Some people seem to be born with a green thumb. Everything they touch becomes — and stays– beautiful. I am not one of those people. I love flowers and have visions of a beautiful yard that is the envy of all my neighborhood. I often walk into Home Depot or Lowes and walk out with a cart full of pansies and dahlias, maybe even a fern or two. Fast forward a few weeks, and most of the flowers are wilting. Or worse, they’re still sitting in their original packaging, just waiting for me.
Gardening and planting flowers does not come naturally to me. So what can I do to create a beautiful bed that thrives despite my natural inability to keep plants alive?? Here are the 7 steps I am implementing this spring.
STEP 1: Consider your Location and Mark your Area
Before you start any planting, you need to ask four questions about your location:
- Is there adequate room?
- Is there adequate drainage?
- Is there adequate sunlight?
- Is there adequate water?
Flower beds come in all shapes and sizes. With some guidance, you can basically create any type of bed you want, from a typical rectangular bed to a more stylistic centerpiece. The most important consideration is spacing: how much area do you have? Do you have enough space to create the style of bed you want?
When deciding location, you also want to consider how the water will drain. You don’t want to put your flowerbed where water tends to pool. Besides creating a swampy, muddy mess, pooled water leads to mold, fungus, and disease. Not ideal for the beautiful flowerbed you want!
Lastly, you want to consider whether your location will receive adequate sunlight and water. The amount of sunlight will dictate what types of plants will thrive and what plants will struggle.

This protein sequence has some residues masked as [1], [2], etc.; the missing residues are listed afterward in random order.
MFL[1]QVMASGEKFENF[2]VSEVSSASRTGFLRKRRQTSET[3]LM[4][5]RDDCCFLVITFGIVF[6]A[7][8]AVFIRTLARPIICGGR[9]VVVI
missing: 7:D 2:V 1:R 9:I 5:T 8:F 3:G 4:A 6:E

STEP 2: Choose your Plants
When choosing your plants, consider sun, shade, and spacing. Be mindful about what types of plants grow best in your climate. Once you know what will grow best in your space, visualize the plan. Think about the future and how you want your flowerbed to look once the plants mature. Choose a variety of plants and flowers, focusing on different heights and colors. One tip: Stick with one color scheme that includes different hues of three to four colors. This will help your flowerbed look colorful but not chaotic.
STEP 3: Remove the Weeds and Till the Existing Soil
Once you have marked your area, it’s time to prep the soil. Start by pulling any weeds or grass that you can see. Next, work over the soil, digging down 12-18 inches. For best results, the soil should be slightly moist but not soaking wet.
STEP 4: Add a Weed Barrier
Here, you have several options, including landscape fabric, cardboard, and newspaper. Landscape fabric serves as a simple, easy way to prevent weed growth. You can get this fabric at any home improvement or gardening store. Use stakes to hold the fabric in place, and then top it with 6-8 inches of good topsoil.
Because landscape fabric can also prevent important nutrients from reaching your plants, many gardeners prefer to use cardboard or newspaper as a weed barrier. Both are biodegradable, providing important nutrients into the soil as they decompose.
Once you have installed your weed barrier, top with a layer of compost or nutrient-rich soil.
STEP 5: Arrange the Space
Before you start digging, imagine where you want your plants and flowers to go while they are still in their disposable containers. This way, you can move them around without damaging their roots. Place taller plants in the back and shorter plants up front. Be mindful of how the original spacing will change as the plants grow. For this reason, be sure to follow the spacing directions on the plant’s tag. Finally, remember to leave room for pruning and weeding.
STEP 6: Dig and Plant
Once you have decided where to put each plant, cut an X shape in the fabric barrier. Dig just enough space for the plant. As you remove the flowers from their containers, be cautious not to damage the roots. If the roots are tangled together, comb through them carefully with your fingers. Notice the soil level of the flowers in their original containers. Keep the same level of soil when you place them in the ground, filling in with topsoil as needed.
STEP 7: Water
For the first week, water plants daily in order to help the roots get established. Make sure the soil is moist but not soggy. Use a soaker hose to help the water reach the plants’ roots. Be mindful that you are not over-watering, which will lead to disease and mold. Flowering plants only need 1” of water a week, including rainfall. For more watering tips, see Flower Watering Tips